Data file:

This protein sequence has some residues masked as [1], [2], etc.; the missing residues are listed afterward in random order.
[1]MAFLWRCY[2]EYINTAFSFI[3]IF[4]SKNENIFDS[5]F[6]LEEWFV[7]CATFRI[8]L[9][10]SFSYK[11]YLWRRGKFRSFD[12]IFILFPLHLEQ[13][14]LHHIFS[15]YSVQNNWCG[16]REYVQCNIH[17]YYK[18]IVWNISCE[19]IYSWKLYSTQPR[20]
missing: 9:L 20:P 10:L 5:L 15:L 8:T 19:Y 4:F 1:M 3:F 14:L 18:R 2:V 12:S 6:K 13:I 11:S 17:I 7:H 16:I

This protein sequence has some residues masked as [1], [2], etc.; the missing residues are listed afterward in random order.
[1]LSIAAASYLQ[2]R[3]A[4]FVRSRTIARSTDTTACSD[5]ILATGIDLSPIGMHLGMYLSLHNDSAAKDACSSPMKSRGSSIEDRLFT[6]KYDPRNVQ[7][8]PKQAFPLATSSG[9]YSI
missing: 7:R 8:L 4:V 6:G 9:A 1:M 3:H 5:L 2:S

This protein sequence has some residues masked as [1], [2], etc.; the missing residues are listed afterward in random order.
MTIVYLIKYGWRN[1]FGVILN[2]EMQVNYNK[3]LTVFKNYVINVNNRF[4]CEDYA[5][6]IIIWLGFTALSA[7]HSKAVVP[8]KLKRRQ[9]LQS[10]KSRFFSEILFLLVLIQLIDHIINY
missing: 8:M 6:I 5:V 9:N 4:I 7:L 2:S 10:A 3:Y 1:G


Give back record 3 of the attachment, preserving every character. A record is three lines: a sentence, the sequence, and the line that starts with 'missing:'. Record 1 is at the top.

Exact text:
This protein sequence has some residues masked as [1], [2], etc.; the missing residues are listed afterward in random order.
MTIVYLIKYGWRN[1]FGVILN[2]EMQVNYNK[3]LTVFKNYVINVNNRF[4]CEDYA[5][6]IIIWLGFTALSA[7]HSKAVVP[8]KLKRRQ[9]LQS[10]KSRFFSEILFLLVLIQLIDHIINY
missing: 8:M 6:I 5:V 9:N 4:I 7:L 2:S 10:A 3:Y 1:G